Tips on Raising Responsible Children

One of the many jobs of raising a successful child is to teach them to be responsible for what they say and do. To take responsibility for one’s action shows good character and builds a strong self-confidence. This is true even when your child has to take responsibility for their mistakes. A responsible person is someone who acts with confidence in their abilities, doesn’t shy away from a problem and is trustworthy and steadfast, all qualities of successful people. This is a person that other people like to be around as they tend to be successful in their endeavors and share their successful outlook on life. This is part of what successful parents want for their children, it is part of the goal. You can give your child these positive traits by following these tips:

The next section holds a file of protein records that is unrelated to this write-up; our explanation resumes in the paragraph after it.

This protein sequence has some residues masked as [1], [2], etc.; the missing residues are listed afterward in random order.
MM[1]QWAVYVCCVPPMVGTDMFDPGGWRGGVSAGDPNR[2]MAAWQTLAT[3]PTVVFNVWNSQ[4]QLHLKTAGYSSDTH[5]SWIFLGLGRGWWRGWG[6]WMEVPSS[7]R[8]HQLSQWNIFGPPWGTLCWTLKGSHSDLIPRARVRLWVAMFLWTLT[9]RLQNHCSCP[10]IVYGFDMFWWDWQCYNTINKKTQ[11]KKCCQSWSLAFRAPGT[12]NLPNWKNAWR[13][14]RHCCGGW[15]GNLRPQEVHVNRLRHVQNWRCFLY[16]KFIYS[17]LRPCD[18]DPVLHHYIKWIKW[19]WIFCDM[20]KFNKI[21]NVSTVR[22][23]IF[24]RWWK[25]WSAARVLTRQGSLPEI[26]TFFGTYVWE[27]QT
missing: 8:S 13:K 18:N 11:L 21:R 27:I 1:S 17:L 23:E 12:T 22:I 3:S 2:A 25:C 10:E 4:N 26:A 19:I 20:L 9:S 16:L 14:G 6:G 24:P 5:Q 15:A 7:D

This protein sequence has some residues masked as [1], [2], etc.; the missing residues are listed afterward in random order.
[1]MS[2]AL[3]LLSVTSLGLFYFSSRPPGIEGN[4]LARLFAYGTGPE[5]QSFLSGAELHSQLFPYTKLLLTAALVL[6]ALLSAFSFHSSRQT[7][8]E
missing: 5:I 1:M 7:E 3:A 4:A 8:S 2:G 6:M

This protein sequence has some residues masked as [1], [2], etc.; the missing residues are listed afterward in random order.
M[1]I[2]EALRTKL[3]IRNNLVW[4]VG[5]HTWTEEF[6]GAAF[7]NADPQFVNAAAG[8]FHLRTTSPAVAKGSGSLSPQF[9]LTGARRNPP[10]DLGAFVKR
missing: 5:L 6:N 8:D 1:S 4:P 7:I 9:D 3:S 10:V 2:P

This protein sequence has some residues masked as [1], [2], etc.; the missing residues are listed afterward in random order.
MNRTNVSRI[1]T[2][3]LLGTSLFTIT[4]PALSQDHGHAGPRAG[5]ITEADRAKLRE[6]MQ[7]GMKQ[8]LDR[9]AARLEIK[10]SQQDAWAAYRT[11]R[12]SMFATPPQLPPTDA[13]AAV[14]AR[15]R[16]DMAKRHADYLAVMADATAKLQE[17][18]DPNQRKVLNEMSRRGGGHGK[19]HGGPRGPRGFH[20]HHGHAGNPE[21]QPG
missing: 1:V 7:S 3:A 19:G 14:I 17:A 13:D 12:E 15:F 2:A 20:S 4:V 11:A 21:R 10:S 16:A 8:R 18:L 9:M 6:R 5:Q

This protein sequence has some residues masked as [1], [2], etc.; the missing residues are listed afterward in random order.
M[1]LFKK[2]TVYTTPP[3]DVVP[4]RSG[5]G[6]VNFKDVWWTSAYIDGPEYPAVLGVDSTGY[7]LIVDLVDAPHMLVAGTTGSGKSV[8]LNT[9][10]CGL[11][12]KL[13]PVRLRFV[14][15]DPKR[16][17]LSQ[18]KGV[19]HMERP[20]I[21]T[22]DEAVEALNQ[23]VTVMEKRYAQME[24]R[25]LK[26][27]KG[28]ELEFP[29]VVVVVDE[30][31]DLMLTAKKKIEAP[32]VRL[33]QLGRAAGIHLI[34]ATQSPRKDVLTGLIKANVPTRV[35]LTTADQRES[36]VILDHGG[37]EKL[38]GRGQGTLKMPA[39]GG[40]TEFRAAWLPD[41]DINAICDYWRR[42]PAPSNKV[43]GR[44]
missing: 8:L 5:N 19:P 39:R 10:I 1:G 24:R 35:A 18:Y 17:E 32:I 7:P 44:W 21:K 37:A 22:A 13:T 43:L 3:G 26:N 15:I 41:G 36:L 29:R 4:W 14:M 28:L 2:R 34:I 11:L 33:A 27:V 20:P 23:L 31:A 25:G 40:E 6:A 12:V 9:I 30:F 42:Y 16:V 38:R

Start today. It is never too early to start teaching responsibility to your kids. Even if your child is just a baby, start by focusing on your behaviors getting in the habit of modeling responsible behavior. For toddlers, they love to please, make a big deal out of their helpful behavior when they help you pick up their things. Talk about what you are doing and let them hear the words: “We are being responsible for our stuff.” Allow preschoolers to do a bit more by assigning them a section to pick up or a certain type of toy, again modeling by picking up with them. When you are focusing on responsible behaviors with school age children, not only do you want to promote them picking up and such, but you also want to be sure that you are catching them doing things responsibly as not always around us and we don’t see everything they do in a day. Again use the words to convey what you mean, “Wow! You have gotten your homework done all week without having to be reminded. Thanks for taking responsibility for your work.” The same is true for older kids, tweens and teens. Start by catching them being responsible, then use the words to let them know. Send your child a clear message when you are setting your expectations. These are they things you will measure their behavior against. If you expect them to wash behind their ears, you’ve let them know that they have the responsibility of getting that done. They need to understand that is what you mean when you say, “Go! Get a bath!” Yes, I am serious. Spelling it out for your child is the way to go, even if you think they know what they are doing. Model being a responsible adult. When you act responsibly, your child will be watching and learning how to act responsibly. The same is true if you are acting irresponsibly – so, steer clear of irresponsible behaviors. You don’t want to have to explain to your high school student why they have to go to school when you take sick days at work to go golfing. While you are an adult and that is your choice to make, if your goal is to raise a responsible young adult, you’ll want to not indulge or be honest about it to your workplace. Develop reasonable expectations of your child. This may seem like it should be easy to do, but I have found that there are a lot of little things that can trip you up when setting expectations. You’ll want to treat each of your children different and not push their limits. Let them get into a comfortable habit of meeting your expectations before you up the bar any. If you up the bar too fast or go too high, they may get frustrated and start acting irresponsibly because they don’t feel they have the ability to do what you want. If this happens, it’s okay, just be sure to fall back and regroup. Create a goal and set up a plan. When your child is met with a new expectation, either from you or someone else, help them set up a goal to met the expectation with an action plan to achieve the goal. A step-by-step plan will ensure that they know what to do and how to get there. If it doesn’t work the first time through, change the plan and try again. When kids set realistic goals and then take the steps to achieve them, they learn valuable lessons. Among these lessons are how to try, how to focus, how to win, how to lose and how to be responsible for the actions they have taken to work toward their goal.

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